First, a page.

Sagittal section of nose mouth, pharynx, and larynx.
Humans use their mouths for a variety of purposes.
The mouth, also known as the buccal cavity or the oral cavity, is the opening through which an animal or human takes in food. It is usually located in the head, but not always; the mouth of a planarium is in the middle of its belly.
Most animals have a complete digestive system, with a mouth at one end and an anus at the other. Which end forms first in ontogeny is a criterion used to classify animals into protostome and deuterostome.
Some animals, such as the cnidarians and the planaria, have no anus. They expel waste through the mouth, or as do brachiopods, which have very efficient digestive systems, roll it around in the stomach until it's finished.
Some animals, such as the tapeworm, don't even have a mouth. The tapeworm lives inside the digestive system, so it doesn't need its own digestive system.
In many animals, the mouth has mouthparts to chew food, hold food, or inject poison. In arthropods, they are external modified legs; in gnathostome vertebrates, they are internal.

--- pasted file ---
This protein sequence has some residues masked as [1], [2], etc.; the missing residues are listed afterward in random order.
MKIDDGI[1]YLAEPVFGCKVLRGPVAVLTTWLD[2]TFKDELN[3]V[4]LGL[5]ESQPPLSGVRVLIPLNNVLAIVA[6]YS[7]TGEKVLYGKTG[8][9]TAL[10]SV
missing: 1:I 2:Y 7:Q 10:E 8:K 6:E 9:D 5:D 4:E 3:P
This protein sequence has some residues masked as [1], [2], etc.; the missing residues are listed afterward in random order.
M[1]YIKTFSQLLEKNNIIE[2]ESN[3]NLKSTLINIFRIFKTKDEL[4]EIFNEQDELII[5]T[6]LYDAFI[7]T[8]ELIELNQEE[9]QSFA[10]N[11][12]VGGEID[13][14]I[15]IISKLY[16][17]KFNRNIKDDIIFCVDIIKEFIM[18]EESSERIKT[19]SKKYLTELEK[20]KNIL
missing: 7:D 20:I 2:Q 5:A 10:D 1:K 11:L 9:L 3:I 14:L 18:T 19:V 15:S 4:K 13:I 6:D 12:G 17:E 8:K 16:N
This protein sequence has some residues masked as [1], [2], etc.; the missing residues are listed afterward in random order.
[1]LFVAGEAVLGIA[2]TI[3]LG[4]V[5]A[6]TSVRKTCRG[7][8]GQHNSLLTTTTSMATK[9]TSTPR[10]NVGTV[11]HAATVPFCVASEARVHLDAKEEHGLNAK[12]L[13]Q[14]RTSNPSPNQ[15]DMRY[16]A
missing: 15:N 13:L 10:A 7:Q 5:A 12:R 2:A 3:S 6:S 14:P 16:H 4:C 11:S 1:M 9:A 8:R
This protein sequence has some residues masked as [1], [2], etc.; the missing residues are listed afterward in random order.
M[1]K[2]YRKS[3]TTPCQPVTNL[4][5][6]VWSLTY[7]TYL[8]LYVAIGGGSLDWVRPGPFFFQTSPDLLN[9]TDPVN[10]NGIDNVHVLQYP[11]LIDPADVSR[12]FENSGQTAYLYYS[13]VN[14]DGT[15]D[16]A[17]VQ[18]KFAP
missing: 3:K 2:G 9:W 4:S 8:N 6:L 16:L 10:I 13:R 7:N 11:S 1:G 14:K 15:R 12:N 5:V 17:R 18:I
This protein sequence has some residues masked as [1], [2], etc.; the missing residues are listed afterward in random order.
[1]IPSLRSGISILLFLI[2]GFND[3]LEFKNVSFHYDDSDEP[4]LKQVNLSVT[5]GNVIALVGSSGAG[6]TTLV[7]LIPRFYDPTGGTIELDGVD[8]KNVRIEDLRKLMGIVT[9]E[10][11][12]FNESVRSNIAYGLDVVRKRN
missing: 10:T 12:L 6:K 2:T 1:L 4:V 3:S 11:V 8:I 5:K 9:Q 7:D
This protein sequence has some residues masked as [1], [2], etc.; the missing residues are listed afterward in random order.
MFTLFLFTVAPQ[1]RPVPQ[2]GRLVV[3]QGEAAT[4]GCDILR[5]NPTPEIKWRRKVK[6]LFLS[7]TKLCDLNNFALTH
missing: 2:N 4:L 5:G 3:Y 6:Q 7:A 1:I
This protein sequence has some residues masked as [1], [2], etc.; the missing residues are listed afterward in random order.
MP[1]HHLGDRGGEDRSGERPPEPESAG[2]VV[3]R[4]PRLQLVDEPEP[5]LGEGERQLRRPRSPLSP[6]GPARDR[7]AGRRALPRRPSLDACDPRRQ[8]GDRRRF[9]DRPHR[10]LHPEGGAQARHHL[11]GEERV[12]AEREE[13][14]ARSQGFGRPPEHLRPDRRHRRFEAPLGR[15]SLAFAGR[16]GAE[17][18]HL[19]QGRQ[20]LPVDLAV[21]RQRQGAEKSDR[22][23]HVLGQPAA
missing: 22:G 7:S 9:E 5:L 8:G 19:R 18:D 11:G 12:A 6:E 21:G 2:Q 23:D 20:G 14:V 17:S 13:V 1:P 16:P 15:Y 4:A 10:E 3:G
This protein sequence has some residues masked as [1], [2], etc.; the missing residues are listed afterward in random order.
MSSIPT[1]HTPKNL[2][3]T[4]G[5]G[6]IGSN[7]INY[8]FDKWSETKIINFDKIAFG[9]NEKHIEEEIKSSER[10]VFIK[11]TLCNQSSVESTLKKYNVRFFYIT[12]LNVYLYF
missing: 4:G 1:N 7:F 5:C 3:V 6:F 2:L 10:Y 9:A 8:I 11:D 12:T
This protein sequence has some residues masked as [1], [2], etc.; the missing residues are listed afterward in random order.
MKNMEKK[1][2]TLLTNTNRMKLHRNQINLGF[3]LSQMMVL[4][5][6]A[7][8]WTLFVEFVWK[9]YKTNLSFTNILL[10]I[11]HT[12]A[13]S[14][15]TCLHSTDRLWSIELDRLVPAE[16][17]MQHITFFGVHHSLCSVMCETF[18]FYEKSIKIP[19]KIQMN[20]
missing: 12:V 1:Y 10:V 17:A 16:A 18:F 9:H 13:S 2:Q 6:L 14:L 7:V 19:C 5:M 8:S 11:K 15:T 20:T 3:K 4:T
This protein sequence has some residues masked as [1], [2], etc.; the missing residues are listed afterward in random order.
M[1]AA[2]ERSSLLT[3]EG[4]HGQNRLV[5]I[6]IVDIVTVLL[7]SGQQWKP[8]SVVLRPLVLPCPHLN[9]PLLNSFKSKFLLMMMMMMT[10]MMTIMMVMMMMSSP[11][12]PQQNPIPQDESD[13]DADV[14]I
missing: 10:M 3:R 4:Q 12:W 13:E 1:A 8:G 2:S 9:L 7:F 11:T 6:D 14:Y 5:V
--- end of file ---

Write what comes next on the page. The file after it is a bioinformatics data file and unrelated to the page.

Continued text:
The horny structures covering the mouth of a bird compose its beak or bill.
The human mouth is covered by an upper and lower lip. They play an important role in speech, facial expression, kissing, drinking (especially with a straw), oral sex, smoking. Infants are born with a sucking reflex, by which they instinctively know to suck for nourishment using their lips and jaw. Lips are often adorned with lipstick or lip gloss. The philtrum is the vertical groove in the upper lip, formed where the nasomedial and maxillary processes meet during embryo development. When these processes fail to fuse fully, a hare lip and/or Cleft palate can result.
According to etiquette the mouth is kept closed, especially when chewing.
See also Tongue, Teeth, Lip piercing.